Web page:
Set during the Cultural Revolution in China, Balzac and the Little Chinese Seamstress follows two young university students when they are forced to perform manual labor in a poor rural area of the country for “re-education”. The hardship of their new life is eased by the discovery of a hidden stash of Western novels, which helps them hang onto a world they thought they’d lost forever.

Ironically, this novel about the devastating affects of repression and censorship has frequently been challenged and banned for sexually explicit scenes.

Celebrate your freedom to read – do not take this precious democratic freedom for granted! Visit the American Library Association’s site on Banned Books Week for more information.

The Handmaid’s Tale is a terrifying look into a not-too-distant future where nearly everyone is sterile and fertile women are treated as cattle, to produce children for the upper class who cannot have any. Women have no rights and are completely dependent on men – they cannot own property, have money, hold jobs – they aren’t even allowed to read. Offred, the heroine of the story, can remember a time before the military took over the government, and these memories sustain her while she plans her escape.

Although written about the future, The Handmaid’s Tale is chillingly similar to recent history in Afghanistan and Iran as well as older references to Nazi Germany. Frequently challenged and banned for it’s sexually explicit language and for being “offensive to Christians”, it is a cautionary tale of what happens when basic freedoms are denied.

Celebrate your freedom to read – do not take this precious democratic freedom for granted! Visit the American Library Association’s site on Banned Books Week for more information.

This 1983 Pulitzer Prize winning novel depicts the struggle of an abused and uneducated black woman as she fights the cycle of violence and grows as a human being. It depicts how cruelty and hatred destory as well as the healing power of love.

The Color Purple is the story of two sisters – one a missionary in Africa and the other a child wife living in the South – who sustain their loyalty to and trust in each other across time, distance, and silence. Powerful and inspirational, it is a celebration of the human spirit.

Regularly appearing on American Library Association’s top ten most banned books list, The Color Purple is frequently challenged for it’s depiction of homosexuality, sexually explicit descriptions and language.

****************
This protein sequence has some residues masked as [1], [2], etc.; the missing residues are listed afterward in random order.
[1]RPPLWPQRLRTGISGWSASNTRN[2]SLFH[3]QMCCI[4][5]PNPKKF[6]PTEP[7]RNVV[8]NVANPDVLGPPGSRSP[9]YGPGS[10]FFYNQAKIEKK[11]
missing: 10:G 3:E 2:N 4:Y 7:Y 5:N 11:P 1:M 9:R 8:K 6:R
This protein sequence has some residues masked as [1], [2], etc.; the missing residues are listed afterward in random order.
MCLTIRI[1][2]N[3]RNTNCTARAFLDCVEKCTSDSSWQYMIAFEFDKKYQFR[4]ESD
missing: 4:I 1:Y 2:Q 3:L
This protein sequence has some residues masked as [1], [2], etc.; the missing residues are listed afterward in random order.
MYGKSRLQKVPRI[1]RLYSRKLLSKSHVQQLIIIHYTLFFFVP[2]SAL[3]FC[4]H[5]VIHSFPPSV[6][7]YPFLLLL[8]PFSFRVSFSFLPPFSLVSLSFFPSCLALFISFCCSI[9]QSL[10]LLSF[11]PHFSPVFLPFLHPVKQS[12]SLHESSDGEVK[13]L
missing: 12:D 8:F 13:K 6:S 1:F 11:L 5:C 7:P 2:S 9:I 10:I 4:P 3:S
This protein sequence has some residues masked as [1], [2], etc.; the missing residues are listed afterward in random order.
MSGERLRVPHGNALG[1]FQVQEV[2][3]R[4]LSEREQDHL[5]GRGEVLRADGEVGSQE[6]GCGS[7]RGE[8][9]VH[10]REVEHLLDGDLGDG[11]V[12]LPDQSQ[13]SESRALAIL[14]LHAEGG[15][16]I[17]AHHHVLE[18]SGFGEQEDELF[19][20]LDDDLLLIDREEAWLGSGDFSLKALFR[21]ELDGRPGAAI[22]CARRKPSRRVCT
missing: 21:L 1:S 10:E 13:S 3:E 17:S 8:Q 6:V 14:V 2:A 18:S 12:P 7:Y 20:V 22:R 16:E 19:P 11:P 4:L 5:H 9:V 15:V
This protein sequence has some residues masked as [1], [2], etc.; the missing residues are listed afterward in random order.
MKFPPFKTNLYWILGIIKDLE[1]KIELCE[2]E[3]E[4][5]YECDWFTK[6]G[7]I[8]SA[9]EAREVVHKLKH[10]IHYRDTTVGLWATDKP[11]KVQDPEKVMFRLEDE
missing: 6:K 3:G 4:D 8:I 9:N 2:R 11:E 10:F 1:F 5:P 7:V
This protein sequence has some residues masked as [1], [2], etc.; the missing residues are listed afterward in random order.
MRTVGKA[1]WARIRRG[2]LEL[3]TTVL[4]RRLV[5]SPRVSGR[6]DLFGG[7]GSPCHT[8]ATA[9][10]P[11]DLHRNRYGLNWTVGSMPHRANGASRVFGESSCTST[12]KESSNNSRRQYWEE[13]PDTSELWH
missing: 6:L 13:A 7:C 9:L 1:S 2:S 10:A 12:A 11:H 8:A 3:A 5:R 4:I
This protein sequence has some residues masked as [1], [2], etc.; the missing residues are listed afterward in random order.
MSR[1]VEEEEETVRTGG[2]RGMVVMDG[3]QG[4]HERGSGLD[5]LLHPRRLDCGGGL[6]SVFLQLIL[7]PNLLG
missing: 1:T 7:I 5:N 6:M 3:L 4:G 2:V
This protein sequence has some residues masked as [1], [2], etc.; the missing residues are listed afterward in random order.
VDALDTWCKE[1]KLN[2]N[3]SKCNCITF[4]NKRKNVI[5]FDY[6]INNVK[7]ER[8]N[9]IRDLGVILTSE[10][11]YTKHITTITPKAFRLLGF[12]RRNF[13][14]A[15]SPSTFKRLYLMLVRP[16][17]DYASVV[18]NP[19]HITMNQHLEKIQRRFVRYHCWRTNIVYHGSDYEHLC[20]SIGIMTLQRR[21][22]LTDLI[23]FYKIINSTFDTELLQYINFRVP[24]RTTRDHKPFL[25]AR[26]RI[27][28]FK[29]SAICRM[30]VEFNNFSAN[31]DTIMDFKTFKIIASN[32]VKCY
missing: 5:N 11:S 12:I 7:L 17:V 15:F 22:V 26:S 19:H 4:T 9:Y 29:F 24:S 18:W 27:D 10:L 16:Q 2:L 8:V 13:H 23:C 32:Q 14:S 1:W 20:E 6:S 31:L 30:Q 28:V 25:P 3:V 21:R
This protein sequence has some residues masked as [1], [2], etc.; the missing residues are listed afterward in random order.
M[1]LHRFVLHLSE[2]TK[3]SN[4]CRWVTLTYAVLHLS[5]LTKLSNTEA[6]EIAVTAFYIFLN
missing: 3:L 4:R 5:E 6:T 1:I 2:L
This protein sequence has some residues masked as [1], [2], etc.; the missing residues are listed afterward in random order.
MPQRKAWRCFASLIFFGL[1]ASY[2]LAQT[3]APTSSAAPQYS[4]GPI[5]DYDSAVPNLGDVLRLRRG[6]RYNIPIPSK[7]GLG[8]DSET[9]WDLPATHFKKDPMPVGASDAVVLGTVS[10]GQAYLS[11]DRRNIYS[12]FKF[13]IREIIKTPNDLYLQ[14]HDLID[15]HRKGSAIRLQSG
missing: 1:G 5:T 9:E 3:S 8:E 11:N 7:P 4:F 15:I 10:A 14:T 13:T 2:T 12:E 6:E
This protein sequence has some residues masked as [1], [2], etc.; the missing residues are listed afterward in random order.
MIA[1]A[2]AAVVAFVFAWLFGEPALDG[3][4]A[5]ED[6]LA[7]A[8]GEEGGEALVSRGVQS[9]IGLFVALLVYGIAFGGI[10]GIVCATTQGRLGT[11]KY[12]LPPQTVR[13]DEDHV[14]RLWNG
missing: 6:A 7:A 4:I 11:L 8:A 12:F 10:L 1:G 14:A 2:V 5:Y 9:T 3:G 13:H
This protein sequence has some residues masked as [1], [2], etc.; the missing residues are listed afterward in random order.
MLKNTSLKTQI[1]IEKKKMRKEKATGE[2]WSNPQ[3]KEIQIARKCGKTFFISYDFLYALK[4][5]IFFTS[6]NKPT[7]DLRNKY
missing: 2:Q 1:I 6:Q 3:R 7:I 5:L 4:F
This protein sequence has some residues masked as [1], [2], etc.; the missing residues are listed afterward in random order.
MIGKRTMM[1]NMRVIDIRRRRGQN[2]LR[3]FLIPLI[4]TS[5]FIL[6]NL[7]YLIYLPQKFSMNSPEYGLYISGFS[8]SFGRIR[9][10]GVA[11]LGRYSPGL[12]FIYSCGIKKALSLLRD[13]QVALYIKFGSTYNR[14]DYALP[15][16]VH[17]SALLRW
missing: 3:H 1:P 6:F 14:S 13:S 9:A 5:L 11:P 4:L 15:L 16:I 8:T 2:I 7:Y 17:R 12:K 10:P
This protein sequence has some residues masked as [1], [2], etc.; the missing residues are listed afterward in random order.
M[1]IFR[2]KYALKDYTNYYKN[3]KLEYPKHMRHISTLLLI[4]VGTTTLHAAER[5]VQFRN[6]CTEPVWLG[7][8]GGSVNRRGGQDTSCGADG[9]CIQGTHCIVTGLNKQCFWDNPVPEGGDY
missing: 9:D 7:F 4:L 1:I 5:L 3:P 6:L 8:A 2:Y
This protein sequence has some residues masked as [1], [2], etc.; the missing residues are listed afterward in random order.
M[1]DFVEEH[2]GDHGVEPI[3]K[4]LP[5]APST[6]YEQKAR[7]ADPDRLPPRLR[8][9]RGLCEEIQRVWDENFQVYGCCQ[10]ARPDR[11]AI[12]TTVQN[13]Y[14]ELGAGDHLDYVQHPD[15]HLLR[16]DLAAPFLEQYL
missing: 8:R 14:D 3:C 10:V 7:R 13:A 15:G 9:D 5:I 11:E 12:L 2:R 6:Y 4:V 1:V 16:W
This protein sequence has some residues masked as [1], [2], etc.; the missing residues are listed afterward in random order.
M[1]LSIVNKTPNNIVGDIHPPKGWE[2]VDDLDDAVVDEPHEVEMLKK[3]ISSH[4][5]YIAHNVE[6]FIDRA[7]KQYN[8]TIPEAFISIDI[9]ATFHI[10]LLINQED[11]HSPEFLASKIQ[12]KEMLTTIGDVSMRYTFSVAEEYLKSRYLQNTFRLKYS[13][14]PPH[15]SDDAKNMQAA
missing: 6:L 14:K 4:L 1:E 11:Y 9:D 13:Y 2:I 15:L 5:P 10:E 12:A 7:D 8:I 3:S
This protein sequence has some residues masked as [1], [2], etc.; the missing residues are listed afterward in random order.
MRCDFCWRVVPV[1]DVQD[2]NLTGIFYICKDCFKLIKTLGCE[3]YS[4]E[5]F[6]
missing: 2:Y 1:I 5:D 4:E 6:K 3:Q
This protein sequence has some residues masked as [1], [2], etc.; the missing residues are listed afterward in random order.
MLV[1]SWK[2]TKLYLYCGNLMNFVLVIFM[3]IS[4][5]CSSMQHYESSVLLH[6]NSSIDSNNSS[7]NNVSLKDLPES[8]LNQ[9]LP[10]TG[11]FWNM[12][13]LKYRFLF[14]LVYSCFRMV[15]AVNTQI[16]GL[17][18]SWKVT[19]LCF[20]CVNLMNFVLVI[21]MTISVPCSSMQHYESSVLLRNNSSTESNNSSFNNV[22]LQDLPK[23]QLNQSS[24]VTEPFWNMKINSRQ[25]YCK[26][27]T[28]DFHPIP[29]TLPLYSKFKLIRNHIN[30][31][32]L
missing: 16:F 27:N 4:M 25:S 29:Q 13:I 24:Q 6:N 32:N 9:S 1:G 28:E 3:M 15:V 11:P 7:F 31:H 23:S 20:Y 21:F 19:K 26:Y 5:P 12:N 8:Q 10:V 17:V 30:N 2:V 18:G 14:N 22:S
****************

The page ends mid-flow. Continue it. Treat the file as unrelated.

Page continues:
Celebrate your freedom to read – do not take this precious democratic freedom for granted! Visit the American Library Association’s site on Banned Books Week for more information.

Superbly told, with the poet’s gift for language and observation, this is Angelou’s autobiography (the first of five volumes) of her childhood in Arkansas – a world of which most Americans are ignorant.

I Know Why the Caged Bird Sings recounts Angelou’s childhood and early life. Sent to live with her grandmother in Arkansas, Angelou endured sorrow, tragedy, disappointment and, eventually, realization of self-worth. Descriptions of racial prejudice and her sexual assault resonate through the book and have long-reaching effects, but her strength and determination to overcome any set-back create an uplifting story for all.

Sited for sexually explicit content, I Know Why the Caged Bird Sings is one of the most frequently challenged and banned books in America.

Celebrate your freedom to read – do not take this precious democratic freedom for granted! Visit the American Library Association’s site on Banned Books Week for more information.

written by Tana

Be sure to stop by the library and see our display of Banned Books. You just might be surprised at some of the titles! Many are popular classics which you may have read in high school or college. If not, you may want to read them just to see what all the fuss was about! Here are a few of the titles:

The Adventures of Huckleberry Finn by Mark Twain

The Diary of a Young Girl by Anne Frank

To Kill a Mockingbird by Harper Lee

The Harry Potter series by J. K. Rowling

Catcher in the Rye by J. D. Salinger

The Golden Compass by Phillip Pullman

The Grapes of Wrath by John Steinbeck

A Separate Peace by John Knowles

Interestingly enough, the number one “most challenged book of 2007” was a children’s book, And Tango Makes Three by Justin Richardson and Peter Parnell. It is based on a true story of two male penguins in New York’s Central Park Zoo that adopt an abandoned penguin egg and care for it together until it hatches.

For more information about Banned Books Week, related events and a complete list of frequently banned books be sure to check out the American Library Association’s Banned Books Week information center.